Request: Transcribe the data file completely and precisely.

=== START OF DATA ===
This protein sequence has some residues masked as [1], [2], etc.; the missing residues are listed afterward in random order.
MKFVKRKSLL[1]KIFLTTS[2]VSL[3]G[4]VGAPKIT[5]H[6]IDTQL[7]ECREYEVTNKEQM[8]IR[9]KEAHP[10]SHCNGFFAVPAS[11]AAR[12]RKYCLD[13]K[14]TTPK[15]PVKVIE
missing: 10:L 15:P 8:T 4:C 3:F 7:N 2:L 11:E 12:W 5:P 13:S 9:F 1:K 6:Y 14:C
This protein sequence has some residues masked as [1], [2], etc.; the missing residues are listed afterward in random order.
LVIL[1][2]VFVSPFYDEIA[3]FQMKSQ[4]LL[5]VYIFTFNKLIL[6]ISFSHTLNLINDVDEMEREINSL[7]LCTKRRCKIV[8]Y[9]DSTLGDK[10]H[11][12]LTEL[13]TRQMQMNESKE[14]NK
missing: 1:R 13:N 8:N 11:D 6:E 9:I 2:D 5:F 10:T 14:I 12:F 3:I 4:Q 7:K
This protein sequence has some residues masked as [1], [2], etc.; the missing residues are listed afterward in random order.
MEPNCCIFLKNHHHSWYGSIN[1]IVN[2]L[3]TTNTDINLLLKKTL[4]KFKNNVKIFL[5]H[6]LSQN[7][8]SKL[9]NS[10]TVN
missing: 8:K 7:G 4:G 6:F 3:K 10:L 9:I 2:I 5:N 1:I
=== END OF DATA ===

This protein sequence has some residues masked as [1], [2], etc.; the missing residues are listed afterward in random order.
MKFVKRKSLL[1]KIFLTTS[2]VSL[3]G[4]VGAPKIT[5]H[6]IDTQL[7]ECREYEVTNKEQM[8]IR[9]KEAHP[10]SHCNGFFAVPAS[11]AAR[12]RKYCLD[13]K[14]TTPK[15]PVKVIE
missing: 10:L 15:P 8:T 4:C 3:F 7:N 2:L 11:E 12:W 5:P 13:S 9:F 1:K 6:Y 14:C
This protein sequence has some residues masked as [1], [2], etc.; the missing residues are listed afterward in random order.
LVIL[1][2]VFVSPFYDEIA[3]FQMKSQ[4]LL[5]VYIFTFNKLIL[6]ISFSHTLNLINDVDEMEREINSL[7]LCTKRRCKIV[8]Y[9]DSTLGDK[10]H[11][12]LTEL[13]TRQMQMNESKE[14]NK
missing: 1:R 13:N 8:N 11:D 6:E 9:I 2:D 5:F 10:T 14:I 12:F 3:I 4:Q 7:K
This protein sequence has some residues masked as [1], [2], etc.; the missing residues are listed afterward in random order.
MEPNCCIFLKNHHHSWYGSIN[1]IVN[2]L[3]TTNTDINLLLKKTL[4]KFKNNVKIFL[5]H[6]LSQN[7][8]SKL[9]NS[10]TVN
missing: 8:K 7:G 4:G 6:F 3:K 10:L 9:I 2:I 5:N 1:I